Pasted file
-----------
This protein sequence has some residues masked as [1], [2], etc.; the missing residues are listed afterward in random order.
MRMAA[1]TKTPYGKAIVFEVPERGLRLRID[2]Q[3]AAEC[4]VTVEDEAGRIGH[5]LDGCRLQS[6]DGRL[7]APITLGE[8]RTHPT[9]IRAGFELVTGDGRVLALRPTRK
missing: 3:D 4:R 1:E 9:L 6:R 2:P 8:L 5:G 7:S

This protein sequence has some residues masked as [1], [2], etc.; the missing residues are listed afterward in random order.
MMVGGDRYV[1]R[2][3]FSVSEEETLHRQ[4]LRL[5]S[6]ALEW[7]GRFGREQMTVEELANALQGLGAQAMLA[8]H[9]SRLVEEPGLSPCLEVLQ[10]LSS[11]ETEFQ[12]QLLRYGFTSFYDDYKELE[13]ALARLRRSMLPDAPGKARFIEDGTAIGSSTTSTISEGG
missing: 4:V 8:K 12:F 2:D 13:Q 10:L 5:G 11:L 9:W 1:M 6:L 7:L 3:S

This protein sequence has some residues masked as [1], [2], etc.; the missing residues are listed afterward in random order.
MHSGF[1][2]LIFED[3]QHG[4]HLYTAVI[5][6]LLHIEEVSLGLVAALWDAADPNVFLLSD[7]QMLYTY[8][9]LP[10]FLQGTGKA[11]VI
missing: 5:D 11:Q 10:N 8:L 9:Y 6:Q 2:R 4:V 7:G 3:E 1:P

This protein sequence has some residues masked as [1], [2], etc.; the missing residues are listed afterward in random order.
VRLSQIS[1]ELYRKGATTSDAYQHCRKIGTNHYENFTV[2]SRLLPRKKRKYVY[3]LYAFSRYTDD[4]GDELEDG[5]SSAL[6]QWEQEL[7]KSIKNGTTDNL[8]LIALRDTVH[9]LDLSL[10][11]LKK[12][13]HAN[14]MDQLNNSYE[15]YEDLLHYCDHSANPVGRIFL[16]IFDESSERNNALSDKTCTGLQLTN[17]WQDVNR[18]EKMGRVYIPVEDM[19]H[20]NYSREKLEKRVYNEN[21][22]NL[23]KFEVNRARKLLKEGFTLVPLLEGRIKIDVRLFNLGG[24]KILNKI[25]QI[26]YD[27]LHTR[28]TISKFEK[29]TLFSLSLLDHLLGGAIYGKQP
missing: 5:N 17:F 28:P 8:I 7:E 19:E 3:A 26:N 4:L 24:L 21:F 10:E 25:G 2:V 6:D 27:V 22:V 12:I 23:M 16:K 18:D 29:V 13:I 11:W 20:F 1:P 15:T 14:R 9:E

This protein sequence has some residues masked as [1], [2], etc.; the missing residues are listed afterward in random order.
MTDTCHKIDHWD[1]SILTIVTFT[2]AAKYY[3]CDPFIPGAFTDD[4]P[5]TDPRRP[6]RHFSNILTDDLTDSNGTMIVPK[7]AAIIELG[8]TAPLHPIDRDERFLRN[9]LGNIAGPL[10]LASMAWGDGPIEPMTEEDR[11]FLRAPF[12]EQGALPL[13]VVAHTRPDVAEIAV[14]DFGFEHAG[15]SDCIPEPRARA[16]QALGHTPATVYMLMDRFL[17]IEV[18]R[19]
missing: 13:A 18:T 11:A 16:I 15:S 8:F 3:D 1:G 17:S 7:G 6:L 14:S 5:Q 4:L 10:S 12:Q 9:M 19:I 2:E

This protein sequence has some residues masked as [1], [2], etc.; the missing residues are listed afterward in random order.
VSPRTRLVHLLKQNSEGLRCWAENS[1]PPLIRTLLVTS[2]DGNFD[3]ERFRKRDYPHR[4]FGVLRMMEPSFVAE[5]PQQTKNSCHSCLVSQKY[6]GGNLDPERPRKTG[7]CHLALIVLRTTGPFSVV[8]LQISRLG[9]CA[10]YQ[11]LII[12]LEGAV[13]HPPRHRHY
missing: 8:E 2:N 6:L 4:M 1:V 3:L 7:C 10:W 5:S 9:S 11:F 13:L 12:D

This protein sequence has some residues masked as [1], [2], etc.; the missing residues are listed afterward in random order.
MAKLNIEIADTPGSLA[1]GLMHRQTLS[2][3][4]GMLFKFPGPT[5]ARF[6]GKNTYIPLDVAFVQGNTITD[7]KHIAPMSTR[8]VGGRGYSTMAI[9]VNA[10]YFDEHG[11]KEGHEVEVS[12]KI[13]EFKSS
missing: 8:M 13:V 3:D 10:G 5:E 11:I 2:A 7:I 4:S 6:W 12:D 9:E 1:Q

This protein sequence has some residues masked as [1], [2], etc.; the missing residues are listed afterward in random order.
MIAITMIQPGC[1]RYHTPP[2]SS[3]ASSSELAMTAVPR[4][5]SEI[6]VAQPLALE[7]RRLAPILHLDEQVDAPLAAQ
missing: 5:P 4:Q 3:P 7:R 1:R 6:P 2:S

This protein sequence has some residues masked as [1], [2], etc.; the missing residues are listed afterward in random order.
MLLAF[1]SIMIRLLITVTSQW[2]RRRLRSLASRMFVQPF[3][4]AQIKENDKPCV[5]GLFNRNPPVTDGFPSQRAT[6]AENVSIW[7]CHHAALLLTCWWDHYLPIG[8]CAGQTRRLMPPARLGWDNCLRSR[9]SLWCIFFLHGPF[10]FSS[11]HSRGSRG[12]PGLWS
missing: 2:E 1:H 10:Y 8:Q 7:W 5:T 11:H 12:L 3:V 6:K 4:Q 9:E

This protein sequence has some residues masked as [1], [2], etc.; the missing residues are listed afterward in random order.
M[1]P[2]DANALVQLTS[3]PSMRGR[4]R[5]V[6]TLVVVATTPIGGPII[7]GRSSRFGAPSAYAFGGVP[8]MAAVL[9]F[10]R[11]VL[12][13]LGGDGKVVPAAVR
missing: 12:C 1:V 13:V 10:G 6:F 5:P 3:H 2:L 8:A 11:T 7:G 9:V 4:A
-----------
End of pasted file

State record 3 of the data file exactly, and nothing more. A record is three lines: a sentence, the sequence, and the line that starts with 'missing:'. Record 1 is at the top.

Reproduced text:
This protein sequence has some residues masked as [1], [2], etc.; the missing residues are listed afterward in random order.
MHSGF[1][2]LIFED[3]QHG[4]HLYTAVI[5][6]LLHIEEVSLGLVAALWDAADPNVFLLSD[7]QMLYTY[8][9]LP[10]FLQGTGKA[11]VI
missing: 5:D 11:Q 10:N 8:L 9:Y 6:Q 2:R 4:V 7:G 3:E 1:P